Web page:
Press Release from 2021-08-03 / Group

Digitalisation: a risk and an opportunity for climate action

  • Growing use of digital technologies is contributing to rising energy and resource consumption but offers opportunities for action on climate change
  • Greenhouse gas emissions from digitalisation in Germany currently estimated to be at least 34 million t CO2e per year
  • Working from home delivers limited climate benefits
  • Sustainable configuration of information and communication technology is crucial to achieving climate neutrality

Digitalisation is both a risk and an opportunity for climate action. Digital technologies play a key role in the energy, transport and heating transition. At the same time, information and communication technology (ICT) itself is increasingly contributing to the rising global energy and resource consumption and to the emission of greenhouse gases that harm the climate. This is the key finding of a study conducted by the Oeko-Institut (Institute for Applied Ecology) and the Institute for Futures Studies and Technology Assessment (IZT) on behalf of KfW Research. It examined the reciprocal effects between the two megatrends of digitalisation and climate neutrality.

The study found that digital technologies are considered to be of great importance in the climate-friendly conversion of energy supply, industry, transport and housing, for example in the integration of renewables into the electricity supply system, in the use of smart measuring and control technology for harnessing energy efficiency potentials in buildings and production, and in the reduction of greenhouse gas emissions from transport through the increased use of videoconferencing. But the growing use of digital devices in businesses and households and the use of computer centres and data transmission networks are themselves leading to an increase in energy consumption. In Germany, for example, the use of digital technologies currently consumes approx. 45 to 50 TWh of electricity annually, a share of 8% to 9% of total electricity consumed in the year 2019. Greenhouse gas emissions from digitalisation in Germany are currently estimated to be at least 34 million t CO2e per year, roughly as much as the total GHG emissions of the federal state of Rhineland Palatinate. This footprint is caused not just by the use of digital devices and infrastructure but also by their production.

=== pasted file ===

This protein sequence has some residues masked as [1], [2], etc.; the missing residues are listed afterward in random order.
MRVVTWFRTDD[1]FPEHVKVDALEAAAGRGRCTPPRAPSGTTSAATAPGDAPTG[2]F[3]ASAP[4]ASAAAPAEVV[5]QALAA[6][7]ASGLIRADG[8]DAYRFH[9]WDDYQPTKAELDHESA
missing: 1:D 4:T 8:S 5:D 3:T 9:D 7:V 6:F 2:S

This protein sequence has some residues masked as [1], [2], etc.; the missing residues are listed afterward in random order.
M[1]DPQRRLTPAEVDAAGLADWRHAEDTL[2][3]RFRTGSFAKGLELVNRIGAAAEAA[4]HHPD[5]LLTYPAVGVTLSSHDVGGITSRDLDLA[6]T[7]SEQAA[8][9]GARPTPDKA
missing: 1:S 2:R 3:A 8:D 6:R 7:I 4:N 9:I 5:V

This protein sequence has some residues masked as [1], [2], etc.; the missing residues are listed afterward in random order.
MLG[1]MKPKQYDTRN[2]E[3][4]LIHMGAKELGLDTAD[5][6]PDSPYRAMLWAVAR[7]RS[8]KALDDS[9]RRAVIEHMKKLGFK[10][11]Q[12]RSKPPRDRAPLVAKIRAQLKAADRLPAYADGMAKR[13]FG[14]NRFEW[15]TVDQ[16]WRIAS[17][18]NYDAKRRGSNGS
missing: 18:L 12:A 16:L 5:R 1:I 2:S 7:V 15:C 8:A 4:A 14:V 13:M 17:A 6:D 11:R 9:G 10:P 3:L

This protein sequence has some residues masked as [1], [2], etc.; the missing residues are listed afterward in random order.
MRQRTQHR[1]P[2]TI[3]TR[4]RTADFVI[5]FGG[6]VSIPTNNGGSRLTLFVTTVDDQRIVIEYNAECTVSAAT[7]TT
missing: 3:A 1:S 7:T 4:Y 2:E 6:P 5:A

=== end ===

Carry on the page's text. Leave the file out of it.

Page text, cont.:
Working from home also generates a mixed carbon footprint. The study revealed that mobile working is not per se more climate friendly than working on-site but depends on the ICT devices being used at home, the room where the work is done, and the mode of commute being substituted. The lower the energy consumption of the devices used, the lower the number of rooms needing additional heating and the lower the frequency of private commutes to the office, the greater the potential greenhouse gas reductions. An individual working from home thus generates a carbon footprint of 95 kg to 443 kg per year, depending on the devices and home working arrangements in place. Even with a high share of teleworking, significant long-term GHG reductions on the employer’s side are not to be expected unless it scales down existing workplace infrastructures.

Dr Fritzi Köhler-Geib, Chief Economist of KfW, commented: “Successful digital transformation in the business community is of enormous importance for Germany’s future competitiveness. Germany aims to become climate-neutral by 2045, so the drive to digitalisation must take climate change concerns into consideration from the start. This requires policy guidelines for harnessing the opportunities of digitalisation – for example, incentives for the automated flexibilisation of electricity demand in line with supply fluctuations of wind and solar power. In addition, market incentives for reducing greenhouse gas emissions driven by digital technologies are also still too weak.”

Important approaches to lowering digital greenhouse gas emissions include making ICT devices and computer centres more energy-efficient, extending the useful life of ICT devices, pushing ahead with the circular economy in ICT, developing efficient software and using electricity from renewables to power ICT infrastructure.

The full study and an analysis by KfW Research on the main findings are available for download at:


Portrait Wolfram Schweickhardt